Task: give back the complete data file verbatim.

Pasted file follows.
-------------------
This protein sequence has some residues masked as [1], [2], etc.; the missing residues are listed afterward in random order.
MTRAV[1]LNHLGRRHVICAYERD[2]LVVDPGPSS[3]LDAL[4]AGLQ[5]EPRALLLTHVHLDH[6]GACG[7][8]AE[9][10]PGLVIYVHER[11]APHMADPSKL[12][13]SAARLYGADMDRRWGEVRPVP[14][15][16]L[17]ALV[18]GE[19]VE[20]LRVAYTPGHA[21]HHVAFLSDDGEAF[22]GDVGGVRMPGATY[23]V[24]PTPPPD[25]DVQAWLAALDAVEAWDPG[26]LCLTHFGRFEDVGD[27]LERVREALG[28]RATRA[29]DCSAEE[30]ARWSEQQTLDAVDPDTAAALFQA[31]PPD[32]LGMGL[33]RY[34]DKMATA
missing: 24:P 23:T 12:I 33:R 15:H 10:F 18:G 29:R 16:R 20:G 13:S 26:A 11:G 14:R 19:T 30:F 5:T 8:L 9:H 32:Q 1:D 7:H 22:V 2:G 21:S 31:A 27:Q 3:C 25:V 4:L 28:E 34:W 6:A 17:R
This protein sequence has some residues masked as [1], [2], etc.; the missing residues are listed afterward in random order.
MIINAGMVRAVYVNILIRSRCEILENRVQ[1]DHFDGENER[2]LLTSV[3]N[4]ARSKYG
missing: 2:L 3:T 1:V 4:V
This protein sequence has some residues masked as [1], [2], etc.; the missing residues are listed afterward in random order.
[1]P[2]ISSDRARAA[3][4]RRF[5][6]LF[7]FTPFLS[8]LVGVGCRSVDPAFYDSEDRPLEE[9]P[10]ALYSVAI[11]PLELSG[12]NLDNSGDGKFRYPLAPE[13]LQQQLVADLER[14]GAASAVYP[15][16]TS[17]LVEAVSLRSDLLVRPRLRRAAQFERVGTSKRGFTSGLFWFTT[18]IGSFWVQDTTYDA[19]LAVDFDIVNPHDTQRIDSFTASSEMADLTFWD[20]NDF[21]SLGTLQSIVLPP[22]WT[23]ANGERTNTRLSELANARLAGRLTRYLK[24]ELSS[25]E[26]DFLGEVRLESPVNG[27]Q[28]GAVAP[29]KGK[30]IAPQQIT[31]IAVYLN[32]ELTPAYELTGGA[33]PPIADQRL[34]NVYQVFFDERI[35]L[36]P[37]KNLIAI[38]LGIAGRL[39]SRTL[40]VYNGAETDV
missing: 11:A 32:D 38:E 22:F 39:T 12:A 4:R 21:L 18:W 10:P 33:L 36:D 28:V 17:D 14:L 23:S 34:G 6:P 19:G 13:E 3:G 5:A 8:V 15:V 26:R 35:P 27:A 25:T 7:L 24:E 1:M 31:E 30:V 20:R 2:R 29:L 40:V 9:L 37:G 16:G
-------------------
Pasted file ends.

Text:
This protein sequence has some residues masked as [1], [2], etc.; the missing residues are listed afterward in random order.
MTRAV[1]LNHLGRRHVICAYERD[2]LVVDPGPSS[3]LDAL[4]AGLQ[5]EPRALLLTHVHLDH[6]GACG[7][8]AE[9][10]PGLVIYVHER[11]APHMADPSKL[12][13]SAARLYGADMDRRWGEVRPVP[14][15][16]L[17]ALV[18]GE[19]VE[20]LRVAYTPGHA[21]HHVAFLSDDGEAF[22]GDVGGVRMPGATY[23]V[24]PTPPPD[25]DVQAWLAALDAVEAWDPG[26]LCLTHFGRFEDVGD[27]LERVREALG[28]RATRA[29]DCSAEE[30]ARWSEQQTLDAVDPDTAAALFQA[31]PPD[32]LGMGL[33]RY[34]DKMATA
missing: 24:P 23:T 12:I 33:R 15:H 10:F 18:G 29:R 16:R 20:G 13:S 26:A 11:G 14:R 19:T 30:F 5:T 8:L 9:H 32:Q 1:D 7:H 22:V 2:G 21:S 31:A 27:Q 3:C 25:V 4:L 28:E 34:W 6:A 17:R
This protein sequence has some residues masked as [1], [2], etc.; the missing residues are listed afterward in random order.
MIINAGMVRAVYVNILIRSRCEILENRVQ[1]DHFDGENER[2]LLTSV[3]N[4]ARSKYG
missing: 2:L 3:T 1:V 4:V
This protein sequence has some residues masked as [1], [2], etc.; the missing residues are listed afterward in random order.
[1]P[2]ISSDRARAA[3][4]RRF[5][6]LF[7]FTPFLS[8]LVGVGCRSVDPAFYDSEDRPLEE[9]P[10]ALYSVAI[11]PLELSG[12]NLDNSGDGKFRYPLAPE[13]LQQQLVADLER[14]GAASAVYP[15][16]TS[17]LVEAVSLRSDLLVRPRLRRAAQFERVGTSKRGFTSGLFWFTT[18]IGSFWVQDTTYDA[19]LAVDFDIVNPHDTQRIDSFTASSEMADLTFWD[20]NDF[21]SLGTLQSIVLPP[22]WT[23]ANGERTNTRLSELANARLAGRLTRYLK[24]ELSS[25]E[26]DFLGEVRLESPVNG[27]Q[28]GAVAP[29]KGK[30]IAPQQIT[31]IAVYLN[32]ELTPAYELTGGA[33]PPIADQRL[34]NVYQVFFDERI[35]L[36]P[37]KNLIAI[38]LGIAGRL[39]SRTL[40]VYNGAETDV
missing: 11:A 32:D 38:E 22:F 39:T 12:A 4:R 21:L 18:W 10:P 33:L 36:D 28:V 17:D 14:L 23:S 34:G 6:P 19:G 13:E 3:G 5:A 8:V 15:V 26:R 35:P 27:A 25:T 7:L 24:E 1:M 31:E 30:V 20:R 2:R 29:L 40:V 9:L 37:G 16:G